Zammit: FIMBank offers global cash management, multi-currency accounts, and a state-of-the-art digital banking suite supporting trade transactions. The delivery of FIMBank’s services is facilitated by FIMBank Direct. It is an outline of the bank’s commitment to provide an enhanced banking experience to its customers, based on a secure and reliable infrastructure built to support international settlements, foreign exchange transactions and fixed term deposits. In addition to this, FIMBank continuously invests in a strong correspondent banking network, supported by highly reputable institutions, allowing the bank to sustain a strong service delivery through its dedicated US dollar settlement and forex offering.
What is the role of trade finance in FIMBank’s overall operation?
Zammit: The trade finance portfolio is the largest within the overall business lines at FIMBank. Over the years, the bank has built a reputation as a leading provider of trade finance, factoring and forfaiting solutions, with a global presence in various important financial and trading centres. FIMBank is today recognised as a customer-driven provider, focused on optimising business performance and supporting growth by developing tailor-made trade finance solutions that provide exporters with accelerated receivables and importers with extended credit. The bank is also at the forefront of introducing and developing innovative receivable finance techniques in emerging markets.
How is new technology such as blockchain and crypto-currency affecting trade finance? Can you identify any positive impacts arising from the use of these innovations?
Zammit: This space is still evolving and we are closely monitoring relevant developments. Global standardisation along the lines of SWIFT or UCP protocols would be very helpful to drive wider adoptions of usage of blockchain in supply chain trade finance. Currently, most efforts are standalone or of the nature of closed-user groups.
Do you see a growing awareness of trade finance? Are more clients seeing it as an attractive alternative form of financing?
Zammit: The simple answer is yes, and this is because trade finance creates opportunities for everyone, which is good news in a world where trade benefits are not shared evenly. If you ever decide to create your own enterprise and distribute your product abroad, or you just simply want to access a wider range of products, then trade finance can offer the right solutions.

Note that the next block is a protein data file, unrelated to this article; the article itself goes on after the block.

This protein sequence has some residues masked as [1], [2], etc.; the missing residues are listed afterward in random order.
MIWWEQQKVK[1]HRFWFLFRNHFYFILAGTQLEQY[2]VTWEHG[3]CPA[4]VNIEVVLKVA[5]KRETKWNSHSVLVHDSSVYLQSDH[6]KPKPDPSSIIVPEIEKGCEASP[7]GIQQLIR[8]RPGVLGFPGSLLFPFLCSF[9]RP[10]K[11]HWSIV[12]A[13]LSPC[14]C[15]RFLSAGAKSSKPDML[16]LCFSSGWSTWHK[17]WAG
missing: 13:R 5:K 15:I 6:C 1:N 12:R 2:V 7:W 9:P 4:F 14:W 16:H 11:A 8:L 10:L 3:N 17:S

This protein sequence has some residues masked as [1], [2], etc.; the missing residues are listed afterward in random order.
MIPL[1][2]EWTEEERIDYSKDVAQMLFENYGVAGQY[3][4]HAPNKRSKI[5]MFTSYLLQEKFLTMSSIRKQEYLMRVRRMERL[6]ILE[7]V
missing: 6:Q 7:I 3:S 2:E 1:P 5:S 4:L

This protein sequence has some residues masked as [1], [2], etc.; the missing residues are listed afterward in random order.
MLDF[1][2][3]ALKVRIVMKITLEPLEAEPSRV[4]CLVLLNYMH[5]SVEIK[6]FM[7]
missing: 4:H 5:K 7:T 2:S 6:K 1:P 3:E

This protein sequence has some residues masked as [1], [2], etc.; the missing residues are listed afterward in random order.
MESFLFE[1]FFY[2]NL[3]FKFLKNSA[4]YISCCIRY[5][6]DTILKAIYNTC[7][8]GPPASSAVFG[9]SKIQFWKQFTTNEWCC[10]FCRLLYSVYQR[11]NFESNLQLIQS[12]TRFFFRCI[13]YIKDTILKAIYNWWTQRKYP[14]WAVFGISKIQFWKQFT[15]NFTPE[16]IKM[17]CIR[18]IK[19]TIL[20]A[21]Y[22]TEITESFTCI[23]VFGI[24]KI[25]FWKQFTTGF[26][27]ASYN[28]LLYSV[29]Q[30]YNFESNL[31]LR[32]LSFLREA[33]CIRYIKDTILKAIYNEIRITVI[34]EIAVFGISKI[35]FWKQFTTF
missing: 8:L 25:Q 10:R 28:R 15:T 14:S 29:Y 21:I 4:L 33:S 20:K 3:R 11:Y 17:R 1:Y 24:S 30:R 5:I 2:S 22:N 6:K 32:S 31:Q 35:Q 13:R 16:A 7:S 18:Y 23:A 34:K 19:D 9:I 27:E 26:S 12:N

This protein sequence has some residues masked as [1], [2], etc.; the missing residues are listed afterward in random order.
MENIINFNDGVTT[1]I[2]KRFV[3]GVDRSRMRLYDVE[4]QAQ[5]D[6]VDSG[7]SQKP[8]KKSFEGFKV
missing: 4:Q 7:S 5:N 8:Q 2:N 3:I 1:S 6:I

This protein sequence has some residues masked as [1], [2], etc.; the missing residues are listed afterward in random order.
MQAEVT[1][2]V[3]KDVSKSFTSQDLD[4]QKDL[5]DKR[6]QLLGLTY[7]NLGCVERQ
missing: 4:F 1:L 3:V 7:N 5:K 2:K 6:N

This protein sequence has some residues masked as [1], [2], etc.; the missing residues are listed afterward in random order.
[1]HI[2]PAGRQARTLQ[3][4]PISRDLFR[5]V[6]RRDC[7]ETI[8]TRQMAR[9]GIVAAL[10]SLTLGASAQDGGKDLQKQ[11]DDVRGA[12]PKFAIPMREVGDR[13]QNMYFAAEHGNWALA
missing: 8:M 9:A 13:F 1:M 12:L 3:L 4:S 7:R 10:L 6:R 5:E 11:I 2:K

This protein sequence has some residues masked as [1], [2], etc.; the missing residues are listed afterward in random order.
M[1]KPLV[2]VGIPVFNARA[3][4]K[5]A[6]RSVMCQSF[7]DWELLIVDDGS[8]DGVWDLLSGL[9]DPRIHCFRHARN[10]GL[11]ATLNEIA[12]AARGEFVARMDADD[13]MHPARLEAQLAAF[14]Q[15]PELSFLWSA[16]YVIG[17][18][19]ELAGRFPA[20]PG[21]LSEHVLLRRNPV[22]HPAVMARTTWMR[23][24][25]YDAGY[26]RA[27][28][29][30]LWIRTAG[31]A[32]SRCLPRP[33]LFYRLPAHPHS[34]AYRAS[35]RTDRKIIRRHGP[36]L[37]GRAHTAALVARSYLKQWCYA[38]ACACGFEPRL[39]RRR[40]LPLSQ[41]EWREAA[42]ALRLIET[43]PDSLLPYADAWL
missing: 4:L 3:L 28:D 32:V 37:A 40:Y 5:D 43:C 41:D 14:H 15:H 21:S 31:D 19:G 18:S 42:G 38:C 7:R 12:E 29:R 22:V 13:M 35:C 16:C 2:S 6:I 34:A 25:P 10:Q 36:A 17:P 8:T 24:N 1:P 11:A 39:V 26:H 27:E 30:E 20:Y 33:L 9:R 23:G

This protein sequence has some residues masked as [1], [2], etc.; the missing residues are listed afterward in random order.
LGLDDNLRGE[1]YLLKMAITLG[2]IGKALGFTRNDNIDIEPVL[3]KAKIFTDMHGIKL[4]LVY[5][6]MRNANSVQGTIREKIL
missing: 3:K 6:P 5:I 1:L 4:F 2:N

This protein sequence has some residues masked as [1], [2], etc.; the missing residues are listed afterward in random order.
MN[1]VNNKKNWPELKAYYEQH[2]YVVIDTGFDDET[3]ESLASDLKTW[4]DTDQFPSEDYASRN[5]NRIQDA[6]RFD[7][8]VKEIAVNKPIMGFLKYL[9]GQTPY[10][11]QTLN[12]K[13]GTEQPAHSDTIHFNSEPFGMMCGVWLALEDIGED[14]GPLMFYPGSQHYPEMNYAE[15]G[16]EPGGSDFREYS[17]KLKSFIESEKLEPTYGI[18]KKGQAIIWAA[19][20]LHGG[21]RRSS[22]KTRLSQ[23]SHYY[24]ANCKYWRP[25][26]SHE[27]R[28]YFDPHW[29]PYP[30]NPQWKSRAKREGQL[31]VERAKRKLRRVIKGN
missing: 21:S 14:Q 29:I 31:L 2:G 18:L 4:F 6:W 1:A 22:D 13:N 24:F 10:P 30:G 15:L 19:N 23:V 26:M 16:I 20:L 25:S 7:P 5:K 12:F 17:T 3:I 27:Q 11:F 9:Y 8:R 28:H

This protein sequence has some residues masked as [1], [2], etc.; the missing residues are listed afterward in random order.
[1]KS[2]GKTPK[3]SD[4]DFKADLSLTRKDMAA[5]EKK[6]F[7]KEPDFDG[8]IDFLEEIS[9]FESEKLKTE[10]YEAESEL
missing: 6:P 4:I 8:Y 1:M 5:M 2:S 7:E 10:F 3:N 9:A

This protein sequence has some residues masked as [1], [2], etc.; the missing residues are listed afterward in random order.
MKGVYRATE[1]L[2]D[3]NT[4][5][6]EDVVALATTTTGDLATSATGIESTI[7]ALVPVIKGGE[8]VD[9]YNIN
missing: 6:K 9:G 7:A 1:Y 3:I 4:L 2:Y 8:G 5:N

There is greater awareness that trade finance can offer a financing mechanism that is essential to bridge the time lag between a product’s shipment from one market and its arrival and inspection in another. Reducing this delay helps build trust and minimises many of the risks arising from such complex transactions, such as a lack of timely payment, exchange rates and the deterioration or loss of goods and services.
Trade finance solutions are also seen to be effectively supplementing balance sheet-based financing solutions for many markets. This is particularly so as interest rates rise, liquidity tightens and structured solutions, which are balance sheet light, become more attractive.
What are the current challenges facing operators in trade finance?
Zammit: Key challenges revolve around the enforcement of the title on goods in various jurisdictions. Trade products allow borrowers to use the underlying goods to secure the financing, thereby enhancing return and reducing reliance on other collaterals and balance sheets. However, if issues of enforceability on title become a major issue and loss in the case of default even is total, banks will find it difficult to rely on such security to finance transactions.